When it comes to biofuels, which crop wins? Corn (for ethanol) or soybeans (for biodiesel)? Based on the findings of a new study to be published in The Proceedings of the National Academy of Sciences
, the New York Times
reports that research,
...points to the environmental benefits of the biodiesel over ethanol made from corn, stating that ethanol provides 25 percent more energy a gallon than is required for its production, while soybean biodiesel generates 93 percent more energy.
The study’s authors also found that ethanol, in its production and consumption, reduces greenhouse gas emissions by 12 percent, compared with fossil fuels. Biodiesel, they said, reduces such emissions 41 percent, compared with fossil fuels.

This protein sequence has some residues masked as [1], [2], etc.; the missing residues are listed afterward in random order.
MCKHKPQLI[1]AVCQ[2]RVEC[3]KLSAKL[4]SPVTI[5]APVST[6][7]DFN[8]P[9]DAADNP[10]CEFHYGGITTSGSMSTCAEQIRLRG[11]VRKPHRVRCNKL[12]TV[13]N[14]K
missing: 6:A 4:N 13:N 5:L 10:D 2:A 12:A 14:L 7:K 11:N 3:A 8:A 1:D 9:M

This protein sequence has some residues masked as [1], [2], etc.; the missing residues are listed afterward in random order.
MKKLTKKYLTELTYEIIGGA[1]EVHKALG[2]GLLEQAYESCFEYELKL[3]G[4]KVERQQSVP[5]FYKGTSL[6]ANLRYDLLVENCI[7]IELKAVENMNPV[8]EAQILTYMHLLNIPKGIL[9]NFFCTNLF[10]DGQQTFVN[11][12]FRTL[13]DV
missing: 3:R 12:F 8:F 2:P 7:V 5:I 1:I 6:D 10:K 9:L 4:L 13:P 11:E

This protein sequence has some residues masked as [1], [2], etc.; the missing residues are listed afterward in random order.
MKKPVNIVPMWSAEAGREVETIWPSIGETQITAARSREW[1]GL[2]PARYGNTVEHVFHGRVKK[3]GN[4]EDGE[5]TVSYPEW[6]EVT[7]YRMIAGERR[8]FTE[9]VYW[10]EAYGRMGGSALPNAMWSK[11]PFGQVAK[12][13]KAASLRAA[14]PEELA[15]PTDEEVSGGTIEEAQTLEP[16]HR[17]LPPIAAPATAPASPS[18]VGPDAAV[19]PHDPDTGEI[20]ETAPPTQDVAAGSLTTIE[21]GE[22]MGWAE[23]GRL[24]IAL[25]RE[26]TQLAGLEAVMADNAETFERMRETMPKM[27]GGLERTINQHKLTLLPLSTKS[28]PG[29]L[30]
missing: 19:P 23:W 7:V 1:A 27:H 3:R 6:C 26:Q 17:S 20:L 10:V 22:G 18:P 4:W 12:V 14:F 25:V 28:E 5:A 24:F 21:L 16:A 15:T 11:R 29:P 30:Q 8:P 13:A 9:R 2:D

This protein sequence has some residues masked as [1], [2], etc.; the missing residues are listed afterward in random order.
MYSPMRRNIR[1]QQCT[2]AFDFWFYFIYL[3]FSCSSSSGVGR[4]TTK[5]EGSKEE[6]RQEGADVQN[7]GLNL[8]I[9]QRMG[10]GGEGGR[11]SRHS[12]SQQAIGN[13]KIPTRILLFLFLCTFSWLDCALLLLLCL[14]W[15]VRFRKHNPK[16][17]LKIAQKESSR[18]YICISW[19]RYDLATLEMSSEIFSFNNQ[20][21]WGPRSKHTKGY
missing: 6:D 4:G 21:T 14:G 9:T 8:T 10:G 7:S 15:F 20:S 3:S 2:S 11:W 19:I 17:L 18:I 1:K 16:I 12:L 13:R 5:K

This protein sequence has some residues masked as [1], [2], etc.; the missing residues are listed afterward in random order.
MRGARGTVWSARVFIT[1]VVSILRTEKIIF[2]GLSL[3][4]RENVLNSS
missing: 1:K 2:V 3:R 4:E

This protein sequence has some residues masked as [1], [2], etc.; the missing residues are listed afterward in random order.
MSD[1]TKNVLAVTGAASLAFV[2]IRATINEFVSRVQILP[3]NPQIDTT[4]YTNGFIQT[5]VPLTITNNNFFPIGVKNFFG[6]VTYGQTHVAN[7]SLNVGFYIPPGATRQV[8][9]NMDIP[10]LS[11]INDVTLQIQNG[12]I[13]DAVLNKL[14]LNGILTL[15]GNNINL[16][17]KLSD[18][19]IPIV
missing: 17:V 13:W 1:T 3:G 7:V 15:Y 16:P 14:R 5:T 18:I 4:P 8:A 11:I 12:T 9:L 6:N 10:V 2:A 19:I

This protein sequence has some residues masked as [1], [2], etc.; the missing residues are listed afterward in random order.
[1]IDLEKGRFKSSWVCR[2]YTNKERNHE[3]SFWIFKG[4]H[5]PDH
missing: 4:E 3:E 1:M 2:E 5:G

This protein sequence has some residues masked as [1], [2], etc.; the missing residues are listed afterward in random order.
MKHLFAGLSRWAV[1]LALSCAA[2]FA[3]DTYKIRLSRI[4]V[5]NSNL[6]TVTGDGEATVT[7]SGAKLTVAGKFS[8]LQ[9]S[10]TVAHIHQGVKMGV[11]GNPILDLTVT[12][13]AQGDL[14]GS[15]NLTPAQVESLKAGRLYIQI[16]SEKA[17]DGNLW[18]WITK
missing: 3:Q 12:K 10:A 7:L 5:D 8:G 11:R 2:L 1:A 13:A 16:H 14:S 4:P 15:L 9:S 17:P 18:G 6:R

However, neither crop would appear to be the answer. As the article notes:
...neither ethanol nor biodiesel can replace much petroleum without having an impact on food supply. If all American corn and soybean production were dedicated to biofuels, that fuel would replace only 12 percent of gas demand and 6 percent of diesel demand, the study notes.
According to the Times,
The study concludes that the future of replacing oil and gas lies with cellulosic ethanol produced from low-cost materials like switch grass or wheat straw, if it is grown on agriculturally marginal land or from waste plant material.